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Configuring IS-IS Authentication

All IS-IS protocol exchanges can be authenticated to guarantee that only trusted routing devices participate in the autonomous system (AS) routing. By default, IS-IS authentication is disabled on the routing device.

To configure IS-IS authentication, you must define an authentication password and specify the authentication type.

You can configure one of the following authentication methods:

  • Simple authentication—Uses a text password that is included in the transmitted packet. The receiving routing device uses an authentication key (password) to verify the packet. Simple authentication is included for compatibility with existing IS-IS implementations. However, we recommend that you do not use this authentication method because it is insecure (the text can be “sniffed”).

    CAUTION:

    A simple password that exceeds 254 characters is truncated.

  • HMAC-MD5 or SHA-1 authentication—Uses an iterated cryptographic hash function. The receiving routing device uses an authentication key (password) to verify the packet.

You can also configure more fine-grained interface-level authentication for hello packets.

To enable authentication and specify an authentication method, include the authentication-type statement, specifying the simple or md5 authentication type:

For a list of hierarchy levels at which you can include this statement, see the statement summary section for this statement.

To configure a password, include the authentication-key statement. The authentication password for all routing devices in a domain must be the same.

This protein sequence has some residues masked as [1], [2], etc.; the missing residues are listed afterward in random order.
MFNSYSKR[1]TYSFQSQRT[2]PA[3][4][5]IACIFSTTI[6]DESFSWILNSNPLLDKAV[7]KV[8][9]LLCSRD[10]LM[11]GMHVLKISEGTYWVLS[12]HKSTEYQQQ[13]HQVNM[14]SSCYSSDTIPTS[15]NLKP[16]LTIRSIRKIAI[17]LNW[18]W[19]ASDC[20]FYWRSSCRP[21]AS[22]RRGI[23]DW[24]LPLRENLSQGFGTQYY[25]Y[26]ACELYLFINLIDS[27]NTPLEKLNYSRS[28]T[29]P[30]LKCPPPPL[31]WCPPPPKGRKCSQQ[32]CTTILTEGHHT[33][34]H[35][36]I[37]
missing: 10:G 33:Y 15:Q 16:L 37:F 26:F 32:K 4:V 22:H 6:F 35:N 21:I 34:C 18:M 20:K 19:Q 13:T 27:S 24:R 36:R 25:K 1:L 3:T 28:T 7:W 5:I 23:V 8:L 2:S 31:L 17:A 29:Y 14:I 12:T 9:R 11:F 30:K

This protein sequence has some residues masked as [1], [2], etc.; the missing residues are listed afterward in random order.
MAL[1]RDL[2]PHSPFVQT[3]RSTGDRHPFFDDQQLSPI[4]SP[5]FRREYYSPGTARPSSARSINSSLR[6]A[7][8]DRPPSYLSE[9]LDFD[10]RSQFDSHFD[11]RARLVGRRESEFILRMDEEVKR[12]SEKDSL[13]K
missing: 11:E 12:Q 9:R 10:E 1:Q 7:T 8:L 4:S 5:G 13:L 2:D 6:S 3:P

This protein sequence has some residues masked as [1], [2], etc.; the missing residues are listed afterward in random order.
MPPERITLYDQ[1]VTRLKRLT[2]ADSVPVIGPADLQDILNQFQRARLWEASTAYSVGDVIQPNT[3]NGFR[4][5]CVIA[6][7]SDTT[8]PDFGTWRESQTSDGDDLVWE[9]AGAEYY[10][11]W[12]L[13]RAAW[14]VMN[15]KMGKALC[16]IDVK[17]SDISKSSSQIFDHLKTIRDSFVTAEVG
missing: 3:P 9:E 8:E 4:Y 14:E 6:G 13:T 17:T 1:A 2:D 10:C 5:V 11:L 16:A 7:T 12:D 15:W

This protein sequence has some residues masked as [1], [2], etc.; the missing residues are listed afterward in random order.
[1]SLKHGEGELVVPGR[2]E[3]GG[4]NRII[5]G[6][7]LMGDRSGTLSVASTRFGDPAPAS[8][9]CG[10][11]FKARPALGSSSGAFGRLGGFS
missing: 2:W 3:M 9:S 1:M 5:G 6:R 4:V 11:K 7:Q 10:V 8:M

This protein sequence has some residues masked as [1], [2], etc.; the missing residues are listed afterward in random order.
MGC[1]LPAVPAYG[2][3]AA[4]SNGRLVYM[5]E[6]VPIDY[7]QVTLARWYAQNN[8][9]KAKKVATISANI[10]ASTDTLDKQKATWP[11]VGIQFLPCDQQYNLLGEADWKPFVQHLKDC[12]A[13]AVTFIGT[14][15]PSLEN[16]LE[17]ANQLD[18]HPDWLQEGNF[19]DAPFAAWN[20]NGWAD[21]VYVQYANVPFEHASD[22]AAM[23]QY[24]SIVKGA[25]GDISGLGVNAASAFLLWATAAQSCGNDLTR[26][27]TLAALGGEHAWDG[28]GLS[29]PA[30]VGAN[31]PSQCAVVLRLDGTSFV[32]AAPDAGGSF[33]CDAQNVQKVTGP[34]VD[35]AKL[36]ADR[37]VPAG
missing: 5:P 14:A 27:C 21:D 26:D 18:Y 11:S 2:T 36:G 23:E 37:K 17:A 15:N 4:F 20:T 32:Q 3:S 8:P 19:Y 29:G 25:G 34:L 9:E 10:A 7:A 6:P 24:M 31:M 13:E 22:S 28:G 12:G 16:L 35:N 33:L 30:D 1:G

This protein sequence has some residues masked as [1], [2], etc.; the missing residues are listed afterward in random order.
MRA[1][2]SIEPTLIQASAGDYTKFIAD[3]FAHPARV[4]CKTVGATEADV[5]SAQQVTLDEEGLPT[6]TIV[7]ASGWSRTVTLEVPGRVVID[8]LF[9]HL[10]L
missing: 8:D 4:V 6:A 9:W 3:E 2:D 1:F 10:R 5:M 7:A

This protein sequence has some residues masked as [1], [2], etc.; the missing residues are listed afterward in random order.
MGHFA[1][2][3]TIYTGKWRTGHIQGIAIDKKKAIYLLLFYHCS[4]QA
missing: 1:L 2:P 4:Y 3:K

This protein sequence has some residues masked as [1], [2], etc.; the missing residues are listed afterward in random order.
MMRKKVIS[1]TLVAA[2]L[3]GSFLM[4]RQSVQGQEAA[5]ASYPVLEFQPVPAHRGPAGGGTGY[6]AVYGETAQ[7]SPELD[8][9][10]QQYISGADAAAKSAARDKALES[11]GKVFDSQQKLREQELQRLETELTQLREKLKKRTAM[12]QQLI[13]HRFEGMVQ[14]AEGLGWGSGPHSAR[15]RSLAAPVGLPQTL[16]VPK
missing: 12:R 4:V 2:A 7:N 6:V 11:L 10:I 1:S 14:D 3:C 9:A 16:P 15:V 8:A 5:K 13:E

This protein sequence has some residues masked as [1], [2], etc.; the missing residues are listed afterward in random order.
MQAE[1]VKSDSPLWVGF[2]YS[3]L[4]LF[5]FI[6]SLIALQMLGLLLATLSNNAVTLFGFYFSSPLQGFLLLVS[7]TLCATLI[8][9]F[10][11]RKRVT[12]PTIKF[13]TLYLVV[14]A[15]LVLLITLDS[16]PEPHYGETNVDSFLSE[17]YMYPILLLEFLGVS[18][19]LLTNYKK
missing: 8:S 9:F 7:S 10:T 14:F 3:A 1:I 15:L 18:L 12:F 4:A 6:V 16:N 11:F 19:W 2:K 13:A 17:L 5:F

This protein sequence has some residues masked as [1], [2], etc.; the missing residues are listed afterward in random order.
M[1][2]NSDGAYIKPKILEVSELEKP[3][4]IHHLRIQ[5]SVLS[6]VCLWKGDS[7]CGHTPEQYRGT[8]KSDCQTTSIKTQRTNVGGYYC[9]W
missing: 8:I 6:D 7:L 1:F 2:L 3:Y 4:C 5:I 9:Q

For a list of hierarchy levels at which you can include this statement, see the statement summary section for this statement.

To configure hitless authentication key rollover, include the authentication-key-chain (Protocols IS-IS) statement.

The password can contain up to 255 characters. If you include spaces, enclose all characters in quotation marks (“ ”).

If you are using the Junos OS IS-IS software with another implementation of IS-IS, the other implementation must be configured to use the same password for the domain, the area, and all interfaces that are shared with a Junos OS implementation.

Authentication of hello packets, partial sequence number PDU (PSNP), and complete sequence number PDU (CSNP) can be suppressed to enable interoperability with the routing software of different vendors. Different vendors handle authentication in various ways, and suppressing authentication for different PDU types might be the simplest way to allow compatibility within the same network.

To configure IS-IS to generate authenticated packets, but not to check the authentication on received packets, include the no-authentication-check statement:

To suppress authentication of IS-IS hello packets, include the no-hello-authentication statement:

To suppress authentication of PSNPs, include the no-psnp-authentication statement:

To suppress authentication of CSNPs, include the no-csnp-authentication statement:

For a list of hierarchy levels at which you can include these statements, see the statement summary sections for these statements.

Note:

The authentication and the no-authentication statements must be configured at the same hierarchy level. Configuring authentication at the [edit protocols isis interface interface-name] hierarchy level and configuring no-authentication at the [edit protocols isis] hierarchy level has no effect.